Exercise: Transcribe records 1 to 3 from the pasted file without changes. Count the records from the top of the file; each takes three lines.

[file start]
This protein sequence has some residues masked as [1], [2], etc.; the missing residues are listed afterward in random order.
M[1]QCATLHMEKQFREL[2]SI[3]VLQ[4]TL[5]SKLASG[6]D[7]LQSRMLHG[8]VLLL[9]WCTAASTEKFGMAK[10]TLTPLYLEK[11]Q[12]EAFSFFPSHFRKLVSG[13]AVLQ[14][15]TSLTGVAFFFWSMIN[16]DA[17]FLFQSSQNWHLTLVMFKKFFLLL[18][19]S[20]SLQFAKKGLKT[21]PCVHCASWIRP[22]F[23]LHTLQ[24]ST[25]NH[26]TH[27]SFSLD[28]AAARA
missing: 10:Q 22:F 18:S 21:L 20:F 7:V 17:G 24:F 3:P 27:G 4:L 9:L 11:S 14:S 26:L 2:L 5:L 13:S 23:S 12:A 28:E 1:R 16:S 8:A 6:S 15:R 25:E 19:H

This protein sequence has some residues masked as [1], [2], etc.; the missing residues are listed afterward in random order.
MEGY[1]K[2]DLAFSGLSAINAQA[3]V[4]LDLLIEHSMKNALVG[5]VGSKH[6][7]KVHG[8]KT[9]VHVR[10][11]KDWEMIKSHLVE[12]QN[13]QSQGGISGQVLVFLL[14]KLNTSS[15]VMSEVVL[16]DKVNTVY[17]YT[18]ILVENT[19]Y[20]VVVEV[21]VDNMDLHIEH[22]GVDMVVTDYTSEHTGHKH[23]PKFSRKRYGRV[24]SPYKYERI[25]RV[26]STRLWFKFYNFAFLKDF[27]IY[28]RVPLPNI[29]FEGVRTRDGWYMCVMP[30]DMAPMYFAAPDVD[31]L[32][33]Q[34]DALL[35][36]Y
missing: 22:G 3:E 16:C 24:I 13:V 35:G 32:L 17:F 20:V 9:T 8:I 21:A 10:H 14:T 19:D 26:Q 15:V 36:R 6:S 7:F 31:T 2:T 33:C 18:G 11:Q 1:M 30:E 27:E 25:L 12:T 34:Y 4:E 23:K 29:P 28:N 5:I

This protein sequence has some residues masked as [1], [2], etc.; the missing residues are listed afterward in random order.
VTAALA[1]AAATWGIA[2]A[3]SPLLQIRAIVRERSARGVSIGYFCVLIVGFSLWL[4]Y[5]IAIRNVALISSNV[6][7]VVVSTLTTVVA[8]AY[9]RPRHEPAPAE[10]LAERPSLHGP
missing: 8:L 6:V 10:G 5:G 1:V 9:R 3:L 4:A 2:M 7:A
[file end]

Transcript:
This protein sequence has some residues masked as [1], [2], etc.; the missing residues are listed afterward in random order.
M[1]QCATLHMEKQFREL[2]SI[3]VLQ[4]TL[5]SKLASG[6]D[7]LQSRMLHG[8]VLLL[9]WCTAASTEKFGMAK[10]TLTPLYLEK[11]Q[12]EAFSFFPSHFRKLVSG[13]AVLQ[14][15]TSLTGVAFFFWSMIN[16]DA[17]FLFQSSQNWHLTLVMFKKFFLLL[18][19]S[20]SLQFAKKGLKT[21]PCVHCASWIRP[22]F[23]LHTLQ[24]ST[25]NH[26]TH[27]SFSLD[28]AAARA
missing: 10:Q 22:F 18:S 21:L 20:F 7:V 17:G 24:F 3:P 27:G 4:L 9:L 11:S 14:S 26:L 2:L 5:L 13:S 23:S 12:A 28:E 1:R 16:S 8:A 6:S 15:R 25:E 19:H

This protein sequence has some residues masked as [1], [2], etc.; the missing residues are listed afterward in random order.
MEGY[1]K[2]DLAFSGLSAINAQA[3]V[4]LDLLIEHSMKNALVG[5]VGSKH[6][7]KVHG[8]KT[9]VHVR[10][11]KDWEMIKSHLVE[12]QN[13]QSQGGISGQVLVFLL[14]KLNTSS[15]VMSEVVL[16]DKVNTVY[17]YT[18]ILVENT[19]Y[20]VVVEV[21]VDNMDLHIEH[22]GVDMVVTDYTSEHTGHKH[23]PKFSRKRYGRV[24]SPYKYERI[25]RV[26]STRLWFKFYNFAFLKDF[27]IY[28]RVPLPNI[29]FEGVRTRDGWYMCVMP[30]DMAPMYFAAPDVD[31]L[32][33]Q[34]DALL[35][36]Y
missing: 22:G 3:E 16:C 24:I 13:V 35:G 32:L 17:F 20:V 9:T 8:I 21:A 10:H 14:T 19:D 26:Q 15:V 36:R 6:S 7:F 31:T 2:T 33:C 18:G 11:Q 1:M 30:E 27:E 25:L 12:T 34:Y 4:E 23:K 29:P 28:N 5:I

This protein sequence has some residues masked as [1], [2], etc.; the missing residues are listed afterward in random order.
VTAALA[1]AAATWGIA[2]A[3]SPLLQIRAIVRERSARGVSIGYFCVLIVGFSLWL[4]Y[5]IAIRNVALISSNV[6][7]VVVSTLTTVVA[8]AY[9]RPRHEPAPAE[10]LAERPSLHGP
missing: 8:L 6:V 10:G 5:G 1:V 9:R 3:L 4:A 2:M 7:A